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State v. Dickerson

Court of Appeals of Oregon

December 18, 2013

STATE OF OREGON, Plaintiff-Respondent,
v.
LAWRENCE BEN ALLEN DICKERSON, Defendant-Appellant.

Submitted on April 25, 2013.

Deschutes County Circuit Court, No. MI092911 Barbara Haslinger, Judge.

Peter Gartlan, Chief Defender, and Erik Blumenthal, Deputy Public Defender, Office of Public Defense Services, filed the brief for appellant.

Ellen F. Rosenblum, Attorney General, Anna M. Joyce, Solicitor General, and Stephanie L. Striffler, Senior Assistant Attorney General, filed the brief for respondent.

Before Schuman, Presiding Judge, and Duncan, Judge, and Nakamoto, Judge.

DUNCAN, J.

In this criminal case, defendant appeals his conviction for second-degree criminal mischief, ORS 164.354, [1] arguing that the state failed to prove that he intentionally damaged the "property of another, " ORS 164.305(2).[2] Defendant was charged with damaging the property of the state, and he was convicted based on evidence that he aided and abetted his son in shooting two state-owned deer decoys, which they believed were wild deer. Defendant argues that wild deer are not the property of the state; in defendant's view, wild deer are not the property of any person or entity. Defendant further argues that, because he and his son believed that the decoys were wild deer, the state failed to prove that they intentionally damaged the property of the state. As explained below, we conclude that, for the purposes of the criminal-mischief statute, wild deer are the property of the state. Therefore, we affirm.

We begin with the facts, which we state in the light most favorable to the state. State v. McDonnell, 313 Or 478, 480, 837 P.2d 941 (1992). At approximately 7:45 p.m. on October 7, 2009, defendant was driving home in his truck with his son after deer hunting. Because it was more than one half of an hour past sunset, it was too late in the day to legally hunt deer.

State police officers had placed two deer decoys near a road to test public compliance with hunting laws. When defendant came upon the decoys, he stopped his truck and turned it toward the decoys. Defendant's son got out of the truck and fired two shots, using two different rifles. An officer stationed near the decoys approached defendant and his son and ordered them to stay where they were, but they drove away. The officer radioed a second officer stationed further down the road, and that officer stopped defendant's truck. Defendant's son admitted firing the two shots, and defendant admitted that he owned the rifles that his son had fired.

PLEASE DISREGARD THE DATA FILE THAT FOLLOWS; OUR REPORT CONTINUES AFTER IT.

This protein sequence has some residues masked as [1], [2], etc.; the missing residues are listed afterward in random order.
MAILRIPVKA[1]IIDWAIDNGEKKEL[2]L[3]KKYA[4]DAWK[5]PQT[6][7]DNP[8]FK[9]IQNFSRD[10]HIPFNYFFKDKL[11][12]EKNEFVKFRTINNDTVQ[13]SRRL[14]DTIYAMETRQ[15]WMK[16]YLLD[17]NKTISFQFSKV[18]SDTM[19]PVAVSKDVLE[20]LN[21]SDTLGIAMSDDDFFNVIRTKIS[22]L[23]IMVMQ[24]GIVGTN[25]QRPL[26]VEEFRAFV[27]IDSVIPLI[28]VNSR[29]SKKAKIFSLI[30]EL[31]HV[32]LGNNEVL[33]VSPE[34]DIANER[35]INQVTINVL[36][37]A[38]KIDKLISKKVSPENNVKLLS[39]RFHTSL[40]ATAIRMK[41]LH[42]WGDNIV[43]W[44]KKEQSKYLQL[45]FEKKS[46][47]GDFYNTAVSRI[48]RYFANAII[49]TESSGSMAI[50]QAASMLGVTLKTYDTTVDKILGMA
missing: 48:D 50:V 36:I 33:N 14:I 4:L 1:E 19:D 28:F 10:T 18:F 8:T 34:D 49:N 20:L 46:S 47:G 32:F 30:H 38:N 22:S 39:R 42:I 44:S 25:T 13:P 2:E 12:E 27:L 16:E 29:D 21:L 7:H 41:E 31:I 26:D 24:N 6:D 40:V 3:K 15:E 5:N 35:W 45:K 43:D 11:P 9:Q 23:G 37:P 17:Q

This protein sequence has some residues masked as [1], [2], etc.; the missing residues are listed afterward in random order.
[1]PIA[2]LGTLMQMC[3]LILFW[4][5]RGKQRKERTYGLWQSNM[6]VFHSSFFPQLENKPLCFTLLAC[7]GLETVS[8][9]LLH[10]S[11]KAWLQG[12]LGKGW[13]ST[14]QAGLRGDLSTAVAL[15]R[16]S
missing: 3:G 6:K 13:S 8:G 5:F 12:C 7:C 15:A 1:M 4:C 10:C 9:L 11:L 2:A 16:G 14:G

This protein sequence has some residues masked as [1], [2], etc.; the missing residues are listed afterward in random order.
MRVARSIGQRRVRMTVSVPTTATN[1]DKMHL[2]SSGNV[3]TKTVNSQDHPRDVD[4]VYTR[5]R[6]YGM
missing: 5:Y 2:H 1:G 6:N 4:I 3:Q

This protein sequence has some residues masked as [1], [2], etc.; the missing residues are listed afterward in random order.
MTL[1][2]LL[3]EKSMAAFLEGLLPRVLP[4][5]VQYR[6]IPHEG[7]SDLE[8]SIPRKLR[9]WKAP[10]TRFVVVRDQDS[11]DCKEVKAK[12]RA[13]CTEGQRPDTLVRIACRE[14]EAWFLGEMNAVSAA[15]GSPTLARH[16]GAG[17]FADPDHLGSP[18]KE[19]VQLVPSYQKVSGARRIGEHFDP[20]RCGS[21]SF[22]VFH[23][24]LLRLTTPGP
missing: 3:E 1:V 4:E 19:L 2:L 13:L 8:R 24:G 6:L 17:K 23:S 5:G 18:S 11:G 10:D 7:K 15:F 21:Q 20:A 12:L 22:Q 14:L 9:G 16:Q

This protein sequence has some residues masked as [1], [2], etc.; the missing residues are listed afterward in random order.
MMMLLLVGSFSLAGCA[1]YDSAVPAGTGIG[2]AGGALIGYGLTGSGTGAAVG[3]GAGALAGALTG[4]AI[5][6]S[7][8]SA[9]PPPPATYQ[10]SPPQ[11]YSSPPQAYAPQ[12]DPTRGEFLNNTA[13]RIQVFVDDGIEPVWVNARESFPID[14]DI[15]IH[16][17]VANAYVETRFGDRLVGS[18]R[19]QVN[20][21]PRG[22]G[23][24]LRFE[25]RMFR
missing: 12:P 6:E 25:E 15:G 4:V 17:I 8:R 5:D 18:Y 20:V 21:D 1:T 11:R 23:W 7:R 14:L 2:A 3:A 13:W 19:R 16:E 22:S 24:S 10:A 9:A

The state charged defendant with attempting to take a wildlife decoy, ORS 496.996 and ORS 161.405, use of unlawful hunting methods, ORS 498.002, and second-degree criminal mischief, ORS 164.354.[3] The count alleging second-degree criminal mischief charged defendant with "unlawfully and intentionally damag[ing] a wildlife decoy the property of The State of Oregon, by shooting the decoy in the head[.]" (Emphases added.) At trial, the state moved to strike the references to the wildlife decoy. The trial court granted the motion, over defendant's objection. Prior to allowing the amendment, the trial court stated, "[Y]ou can strike what the property is, all that matters is that it's something belonging to the State of Oregon[.]" Defendant has not challenged the amendment on appeal.